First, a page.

tual day in the life of a legal professional can simply boil down to the size of the law firm. The different practice areas of the law have direct bearing on the wide range of ways that legal professionals have been utilized in the work force. I believe this series will highlight the many possibilities that exist in this career. We have been honored with two submissions to supplement this article and start the Day in the Life Series. Jo Wandel introduces the Legal Secretary Career Certificate program that will launch this Fall. Beth Mares has provided our first submission about her work as a Mediator. I know Beth from her work at the Tax Equalization and Review Commission. At her day job, she functions similarly to how a Bailiff works for a Judge, but instead for the Commissioners. She writes here about her second job as a Mediator. - Nicole Day, CP is a Paralegal in the Douglas County Attorney’s Office, Civil Division where her primary areas of focus are civil litigation, property and estate tax, Workers’ Compensation, and employment law. She earned her Associate’s Degree in Legal Studies, with honors, from Metropolitan Community College in 2010; and Bachelor’s Degree in Legal Studies from Bellevue University in 2012. She earned her Certified Paralegal (CP) credential from NALA in 2013. Nicole served on the Nebraska Paralegal Association’s Board of Directors as Website Administrator for four years and remains actively involved with committee work currently serving on the Public Relations/NSBA Liaison/Law Day, Seminar, Website and Publications Committees. She also serves on Metropolitan Community College’s Paralegal Advisory Board. Nicole is the new Executive Director for the Nebraska Defense Counsel Association (NDCA).



LEGAL SECRETARY CAREER CERTIFICATE - JO WANDEL, DIRECTOR OF LEGAL STUDIES, MCC The Legal Studies Program at Metropolitan Community College (MCC) is pleased to announce a new Career Certificate which will be offered in the Fall




discussions with local attorneys, the faculty learned that besides the continuing need for Paralegal graduates, the Legal Community has an on-going need for Legal Secretaries. For the past 10 years, MCC has offered an Associate Degree program in Legal Administration Assistance which prepares the student to function at a more responsible clerical level in a legal office. It requires 100.5 credit hours of study which involves approximately 2 years of study. The Legal Secretary Career Certificate is an entry level degree which requires only 36 credit hours. The graduate would be prepared to assist those Attorneys who need someone with a basic legal knowledge, introductory terminology, legal ethics and some basic technology skills. This degree can then be supplemented with Legal Administrative Assistant courses as the student wants to further skills and to seek an Associate Degree. Although the Legal Secretary and the more advanced Administrative Legal Assistant can provide helpful secretarial support in today’s law office, these degrees are not a program for the education of paralegals. MCC also proudly offers a successful ABA-approved Paralegal program which provides training for paralegals who are authorized to perform substantive legal work under the direct supervision of a lawyer. For additional information, contact: Jo Wandel, Director of Legal Studies, MCC, at or 531-622-4697. - Josephine (Jo) Wandel, J.D. is the Legal Studies Program Director at Metropolitan Community College. Legal Studies includes the paralegal program offering degrees to Associate Graduates and also Accelerated Certificates to students with Bachelor degrees. Legal Studies also has a pre-law Associate degree, an Associate degree in Legal Administrative Assistant and is adding this Fall quarter the Legal Secretary Career Certificate. The Paralegal Degrees are programs approved by the American Bar Association.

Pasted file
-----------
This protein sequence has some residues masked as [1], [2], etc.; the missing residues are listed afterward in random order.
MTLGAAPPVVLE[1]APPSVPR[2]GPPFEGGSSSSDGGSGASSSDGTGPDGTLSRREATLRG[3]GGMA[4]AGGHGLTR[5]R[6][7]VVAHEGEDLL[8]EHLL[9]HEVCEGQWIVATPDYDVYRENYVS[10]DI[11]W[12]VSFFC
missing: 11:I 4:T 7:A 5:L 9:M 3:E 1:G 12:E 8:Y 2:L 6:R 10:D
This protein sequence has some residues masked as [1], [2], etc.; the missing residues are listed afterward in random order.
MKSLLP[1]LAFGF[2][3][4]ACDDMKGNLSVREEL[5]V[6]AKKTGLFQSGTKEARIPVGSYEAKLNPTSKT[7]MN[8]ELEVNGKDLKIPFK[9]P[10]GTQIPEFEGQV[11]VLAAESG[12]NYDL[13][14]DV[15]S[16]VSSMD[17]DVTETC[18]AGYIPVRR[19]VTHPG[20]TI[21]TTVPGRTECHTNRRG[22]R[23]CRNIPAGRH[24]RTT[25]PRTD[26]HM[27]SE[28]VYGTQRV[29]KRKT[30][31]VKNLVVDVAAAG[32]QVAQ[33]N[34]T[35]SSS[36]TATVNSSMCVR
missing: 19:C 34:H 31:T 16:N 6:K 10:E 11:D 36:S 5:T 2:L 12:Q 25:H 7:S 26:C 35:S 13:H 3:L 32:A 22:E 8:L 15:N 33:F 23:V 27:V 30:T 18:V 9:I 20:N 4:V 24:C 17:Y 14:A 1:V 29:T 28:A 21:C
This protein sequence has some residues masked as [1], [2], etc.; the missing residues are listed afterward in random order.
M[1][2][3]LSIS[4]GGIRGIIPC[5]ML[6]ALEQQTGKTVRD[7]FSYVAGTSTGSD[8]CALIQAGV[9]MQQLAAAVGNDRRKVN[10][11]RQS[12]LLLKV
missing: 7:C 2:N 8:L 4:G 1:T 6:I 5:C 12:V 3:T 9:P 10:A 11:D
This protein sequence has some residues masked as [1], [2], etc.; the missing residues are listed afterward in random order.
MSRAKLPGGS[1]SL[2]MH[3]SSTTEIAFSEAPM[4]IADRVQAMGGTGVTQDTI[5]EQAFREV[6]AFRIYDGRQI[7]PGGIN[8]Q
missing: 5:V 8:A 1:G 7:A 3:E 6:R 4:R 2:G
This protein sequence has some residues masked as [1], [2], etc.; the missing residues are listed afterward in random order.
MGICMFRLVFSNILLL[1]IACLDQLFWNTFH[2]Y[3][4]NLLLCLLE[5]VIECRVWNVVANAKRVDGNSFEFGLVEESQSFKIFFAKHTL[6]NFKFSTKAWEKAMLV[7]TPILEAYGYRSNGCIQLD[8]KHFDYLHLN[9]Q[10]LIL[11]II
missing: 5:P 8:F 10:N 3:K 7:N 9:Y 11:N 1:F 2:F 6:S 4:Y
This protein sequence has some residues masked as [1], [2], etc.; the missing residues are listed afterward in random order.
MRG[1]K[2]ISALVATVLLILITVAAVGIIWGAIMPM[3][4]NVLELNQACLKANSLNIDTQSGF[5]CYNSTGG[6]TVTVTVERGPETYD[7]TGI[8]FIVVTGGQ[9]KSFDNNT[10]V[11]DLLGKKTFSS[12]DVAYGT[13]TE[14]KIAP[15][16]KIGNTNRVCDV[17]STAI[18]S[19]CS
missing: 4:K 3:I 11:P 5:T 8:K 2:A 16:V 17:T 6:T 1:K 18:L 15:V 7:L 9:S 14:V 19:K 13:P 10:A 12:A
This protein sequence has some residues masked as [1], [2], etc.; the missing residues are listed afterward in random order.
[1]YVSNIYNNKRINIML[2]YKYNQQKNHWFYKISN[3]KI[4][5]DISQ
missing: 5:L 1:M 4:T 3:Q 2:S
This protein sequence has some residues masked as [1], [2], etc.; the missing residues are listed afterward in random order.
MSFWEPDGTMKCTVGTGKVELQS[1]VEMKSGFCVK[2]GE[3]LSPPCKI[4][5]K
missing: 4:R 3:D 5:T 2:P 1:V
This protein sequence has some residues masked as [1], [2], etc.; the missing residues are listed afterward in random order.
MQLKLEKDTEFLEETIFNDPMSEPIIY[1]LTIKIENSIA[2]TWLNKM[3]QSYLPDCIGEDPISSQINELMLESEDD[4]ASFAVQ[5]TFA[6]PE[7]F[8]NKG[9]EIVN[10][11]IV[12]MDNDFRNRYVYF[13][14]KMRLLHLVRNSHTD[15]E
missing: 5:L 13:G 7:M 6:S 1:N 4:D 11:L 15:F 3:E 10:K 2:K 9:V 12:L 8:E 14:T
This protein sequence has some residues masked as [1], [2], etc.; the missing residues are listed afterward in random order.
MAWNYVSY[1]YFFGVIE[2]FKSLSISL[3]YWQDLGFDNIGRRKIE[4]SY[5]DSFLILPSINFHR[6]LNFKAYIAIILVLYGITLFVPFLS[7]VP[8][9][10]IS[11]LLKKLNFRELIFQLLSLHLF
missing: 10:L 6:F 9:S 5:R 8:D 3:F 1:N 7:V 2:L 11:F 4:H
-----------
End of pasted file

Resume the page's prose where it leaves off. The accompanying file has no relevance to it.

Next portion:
A DAY IN THE LIFE OF A MEDIATOR - BETH MARES The word “mediation” as defined in the Merriam-Webster Dictionary is a noun that means the intervention in a dispute in order to resolve a dispute.


“mediation” in Black’s Law Dictionary is defined as a private informal dispute resolution process in which a neutral third person, the mediator, helps disputing parties to reach an agreement.

Mediation has become very common in helping to